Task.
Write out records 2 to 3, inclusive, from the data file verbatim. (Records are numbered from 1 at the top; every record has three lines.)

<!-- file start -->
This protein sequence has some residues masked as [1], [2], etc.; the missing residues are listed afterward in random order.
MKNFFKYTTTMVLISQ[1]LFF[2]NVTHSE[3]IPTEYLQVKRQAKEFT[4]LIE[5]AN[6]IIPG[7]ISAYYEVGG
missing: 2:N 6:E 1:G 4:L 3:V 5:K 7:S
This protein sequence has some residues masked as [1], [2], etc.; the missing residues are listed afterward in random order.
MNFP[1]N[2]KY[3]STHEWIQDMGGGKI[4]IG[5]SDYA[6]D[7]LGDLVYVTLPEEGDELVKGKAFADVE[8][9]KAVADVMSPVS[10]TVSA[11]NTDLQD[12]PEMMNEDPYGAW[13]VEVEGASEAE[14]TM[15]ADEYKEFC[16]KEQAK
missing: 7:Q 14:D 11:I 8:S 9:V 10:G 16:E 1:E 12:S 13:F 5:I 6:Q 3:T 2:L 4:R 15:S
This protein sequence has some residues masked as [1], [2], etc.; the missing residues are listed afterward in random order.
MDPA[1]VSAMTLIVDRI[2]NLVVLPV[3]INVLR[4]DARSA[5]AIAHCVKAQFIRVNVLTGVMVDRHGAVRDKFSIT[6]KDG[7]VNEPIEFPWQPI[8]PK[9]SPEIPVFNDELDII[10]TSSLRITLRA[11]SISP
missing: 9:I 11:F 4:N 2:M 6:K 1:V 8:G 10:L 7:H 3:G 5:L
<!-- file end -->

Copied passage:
This protein sequence has some residues masked as [1], [2], etc.; the missing residues are listed afterward in random order.
MNFP[1]N[2]KY[3]STHEWIQDMGGGKI[4]IG[5]SDYA[6]D[7]LGDLVYVTLPEEGDELVKGKAFADVE[8][9]KAVADVMSPVS[10]TVSA[11]NTDLQD[12]PEMMNEDPYGAW[13]VEVEGASEAE[14]TM[15]ADEYKEFC[16]KEQAK
missing: 7:Q 14:D 11:I 8:S 9:V 10:G 16:E 1:E 12:S 13:F 5:I 6:Q 3:T 2:L 4:R 15:S
This protein sequence has some residues masked as [1], [2], etc.; the missing residues are listed afterward in random order.
MDPA[1]VSAMTLIVDRI[2]NLVVLPV[3]INVLR[4]DARSA[5]AIAHCVKAQFIRVNVLTGVMVDRHGAVRDKFSIT[6]KDG[7]VNEPIEFPWQPI[8]PK[9]SPEIPVFNDELDII[10]TSSLRITLRA[11]SISP
missing: 9:I 11:F 4:N 2:M 6:K 1:V 8:G 10:L 7:H 3:G 5:L